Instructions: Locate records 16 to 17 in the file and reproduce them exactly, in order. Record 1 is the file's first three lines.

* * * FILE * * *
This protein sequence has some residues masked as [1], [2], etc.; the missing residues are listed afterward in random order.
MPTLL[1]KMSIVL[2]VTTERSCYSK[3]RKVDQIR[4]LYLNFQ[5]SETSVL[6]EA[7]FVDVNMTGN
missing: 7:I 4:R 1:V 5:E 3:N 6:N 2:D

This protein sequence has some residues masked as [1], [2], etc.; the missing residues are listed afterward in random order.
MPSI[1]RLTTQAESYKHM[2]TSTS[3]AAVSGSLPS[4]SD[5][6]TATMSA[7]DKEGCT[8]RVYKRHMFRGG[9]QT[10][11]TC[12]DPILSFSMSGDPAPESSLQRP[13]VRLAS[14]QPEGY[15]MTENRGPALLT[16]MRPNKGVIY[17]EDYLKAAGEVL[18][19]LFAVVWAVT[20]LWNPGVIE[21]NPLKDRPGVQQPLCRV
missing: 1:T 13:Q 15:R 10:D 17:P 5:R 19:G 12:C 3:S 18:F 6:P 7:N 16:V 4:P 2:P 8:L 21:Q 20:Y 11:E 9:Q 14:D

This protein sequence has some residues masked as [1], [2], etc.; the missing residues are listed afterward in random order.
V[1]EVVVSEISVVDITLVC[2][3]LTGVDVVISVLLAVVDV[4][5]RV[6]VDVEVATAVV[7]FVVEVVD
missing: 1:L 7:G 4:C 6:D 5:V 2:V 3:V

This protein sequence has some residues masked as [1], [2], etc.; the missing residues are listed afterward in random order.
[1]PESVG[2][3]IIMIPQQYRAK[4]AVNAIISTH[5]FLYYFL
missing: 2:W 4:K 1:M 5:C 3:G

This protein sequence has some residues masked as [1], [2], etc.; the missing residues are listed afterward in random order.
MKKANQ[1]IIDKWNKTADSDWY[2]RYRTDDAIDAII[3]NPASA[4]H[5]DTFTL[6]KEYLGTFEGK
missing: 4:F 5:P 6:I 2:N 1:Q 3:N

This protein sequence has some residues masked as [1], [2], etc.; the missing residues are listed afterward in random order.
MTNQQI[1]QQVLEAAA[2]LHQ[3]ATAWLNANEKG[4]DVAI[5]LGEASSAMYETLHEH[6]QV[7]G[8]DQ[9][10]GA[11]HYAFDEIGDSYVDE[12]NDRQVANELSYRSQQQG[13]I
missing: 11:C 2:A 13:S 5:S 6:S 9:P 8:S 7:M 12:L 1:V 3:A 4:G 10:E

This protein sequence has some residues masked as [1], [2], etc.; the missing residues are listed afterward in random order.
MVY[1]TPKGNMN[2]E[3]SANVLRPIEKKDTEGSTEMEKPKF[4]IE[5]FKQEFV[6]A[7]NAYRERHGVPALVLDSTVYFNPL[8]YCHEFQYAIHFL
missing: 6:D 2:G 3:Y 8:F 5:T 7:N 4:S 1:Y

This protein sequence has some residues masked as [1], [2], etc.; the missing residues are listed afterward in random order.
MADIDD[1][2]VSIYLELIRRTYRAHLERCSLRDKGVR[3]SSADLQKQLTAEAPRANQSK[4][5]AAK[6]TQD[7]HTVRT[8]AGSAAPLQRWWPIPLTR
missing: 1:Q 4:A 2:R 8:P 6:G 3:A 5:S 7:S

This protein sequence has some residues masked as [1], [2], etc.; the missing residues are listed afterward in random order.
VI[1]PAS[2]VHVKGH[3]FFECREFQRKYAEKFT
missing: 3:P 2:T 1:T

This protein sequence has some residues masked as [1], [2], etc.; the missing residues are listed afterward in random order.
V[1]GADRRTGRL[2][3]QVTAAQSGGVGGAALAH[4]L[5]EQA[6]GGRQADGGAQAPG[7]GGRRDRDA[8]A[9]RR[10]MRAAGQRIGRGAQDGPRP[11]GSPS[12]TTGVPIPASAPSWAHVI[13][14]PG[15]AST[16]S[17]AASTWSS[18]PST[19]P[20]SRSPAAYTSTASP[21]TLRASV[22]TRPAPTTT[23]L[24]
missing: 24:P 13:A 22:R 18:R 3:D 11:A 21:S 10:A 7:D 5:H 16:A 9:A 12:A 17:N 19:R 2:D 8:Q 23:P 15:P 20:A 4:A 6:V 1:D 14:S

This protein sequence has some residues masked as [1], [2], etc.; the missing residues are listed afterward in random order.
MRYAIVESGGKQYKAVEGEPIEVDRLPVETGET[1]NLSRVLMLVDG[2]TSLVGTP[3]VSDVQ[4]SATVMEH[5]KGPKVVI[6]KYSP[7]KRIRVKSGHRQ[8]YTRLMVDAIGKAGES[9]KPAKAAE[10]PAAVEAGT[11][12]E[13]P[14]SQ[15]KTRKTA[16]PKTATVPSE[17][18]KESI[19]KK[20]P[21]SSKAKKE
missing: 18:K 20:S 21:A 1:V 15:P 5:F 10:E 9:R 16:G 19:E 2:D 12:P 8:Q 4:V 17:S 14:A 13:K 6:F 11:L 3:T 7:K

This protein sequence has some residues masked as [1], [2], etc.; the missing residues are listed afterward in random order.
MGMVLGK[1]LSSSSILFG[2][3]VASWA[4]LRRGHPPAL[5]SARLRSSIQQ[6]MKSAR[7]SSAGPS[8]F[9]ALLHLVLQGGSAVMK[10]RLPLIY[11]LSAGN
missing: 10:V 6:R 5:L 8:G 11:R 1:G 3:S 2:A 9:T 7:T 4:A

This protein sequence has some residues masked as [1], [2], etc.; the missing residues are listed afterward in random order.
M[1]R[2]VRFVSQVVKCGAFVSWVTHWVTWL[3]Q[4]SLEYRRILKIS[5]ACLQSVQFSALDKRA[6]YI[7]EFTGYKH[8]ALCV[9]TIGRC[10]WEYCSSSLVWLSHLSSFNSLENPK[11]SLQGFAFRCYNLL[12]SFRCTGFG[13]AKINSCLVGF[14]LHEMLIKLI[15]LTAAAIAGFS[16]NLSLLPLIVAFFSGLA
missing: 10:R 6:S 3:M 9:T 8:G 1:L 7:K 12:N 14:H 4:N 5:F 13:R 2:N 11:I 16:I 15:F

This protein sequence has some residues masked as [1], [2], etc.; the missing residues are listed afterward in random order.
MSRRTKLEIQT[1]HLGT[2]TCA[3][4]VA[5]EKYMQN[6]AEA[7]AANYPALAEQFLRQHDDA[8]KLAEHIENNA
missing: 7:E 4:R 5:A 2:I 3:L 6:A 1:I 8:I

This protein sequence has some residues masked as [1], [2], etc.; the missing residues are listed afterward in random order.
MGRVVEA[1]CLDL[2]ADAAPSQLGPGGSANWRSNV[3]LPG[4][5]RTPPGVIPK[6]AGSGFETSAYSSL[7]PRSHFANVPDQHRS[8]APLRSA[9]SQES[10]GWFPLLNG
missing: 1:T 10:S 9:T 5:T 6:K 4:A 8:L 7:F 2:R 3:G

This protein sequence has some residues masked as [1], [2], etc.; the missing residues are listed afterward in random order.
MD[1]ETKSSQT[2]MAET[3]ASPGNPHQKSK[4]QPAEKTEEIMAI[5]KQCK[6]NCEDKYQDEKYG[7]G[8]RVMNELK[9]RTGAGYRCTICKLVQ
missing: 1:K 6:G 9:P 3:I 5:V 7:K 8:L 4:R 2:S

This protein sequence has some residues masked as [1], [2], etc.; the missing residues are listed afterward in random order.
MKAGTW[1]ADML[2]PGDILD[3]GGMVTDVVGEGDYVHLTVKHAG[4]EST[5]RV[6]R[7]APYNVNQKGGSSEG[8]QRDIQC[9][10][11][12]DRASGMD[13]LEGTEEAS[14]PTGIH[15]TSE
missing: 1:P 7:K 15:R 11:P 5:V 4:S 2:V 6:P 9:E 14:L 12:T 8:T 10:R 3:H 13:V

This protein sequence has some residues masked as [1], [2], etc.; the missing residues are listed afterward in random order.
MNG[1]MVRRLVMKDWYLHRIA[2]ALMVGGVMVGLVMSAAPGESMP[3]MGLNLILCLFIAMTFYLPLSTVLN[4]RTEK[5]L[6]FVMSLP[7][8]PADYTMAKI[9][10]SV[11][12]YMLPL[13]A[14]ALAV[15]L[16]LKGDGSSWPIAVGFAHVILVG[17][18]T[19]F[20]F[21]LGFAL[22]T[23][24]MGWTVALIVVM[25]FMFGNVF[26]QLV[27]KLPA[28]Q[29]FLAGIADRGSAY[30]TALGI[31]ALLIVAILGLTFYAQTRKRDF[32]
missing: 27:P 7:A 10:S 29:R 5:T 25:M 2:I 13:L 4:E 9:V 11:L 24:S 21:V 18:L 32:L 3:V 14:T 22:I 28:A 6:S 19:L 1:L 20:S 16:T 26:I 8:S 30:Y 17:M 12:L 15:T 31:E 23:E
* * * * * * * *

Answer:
This protein sequence has some residues masked as [1], [2], etc.; the missing residues are listed afterward in random order.
MD[1]ETKSSQT[2]MAET[3]ASPGNPHQKSK[4]QPAEKTEEIMAI[5]KQCK[6]NCEDKYQDEKYG[7]G[8]RVMNELK[9]RTGAGYRCTICKLVQ
missing: 1:K 6:G 9:P 3:I 5:V 7:K 8:L 4:R 2:S

This protein sequence has some residues masked as [1], [2], etc.; the missing residues are listed afterward in random order.
MKAGTW[1]ADML[2]PGDILD[3]GGMVTDVVGEGDYVHLTVKHAG[4]EST[5]RV[6]R[7]APYNVNQKGGSSEG[8]QRDIQC[9][10][11][12]DRASGMD[13]LEGTEEAS[14]PTGIH[15]TSE
missing: 1:P 7:K 15:R 11:P 5:V 4:S 2:V 6:P 9:E 14:L 12:T 8:T 10:R 3:H 13:V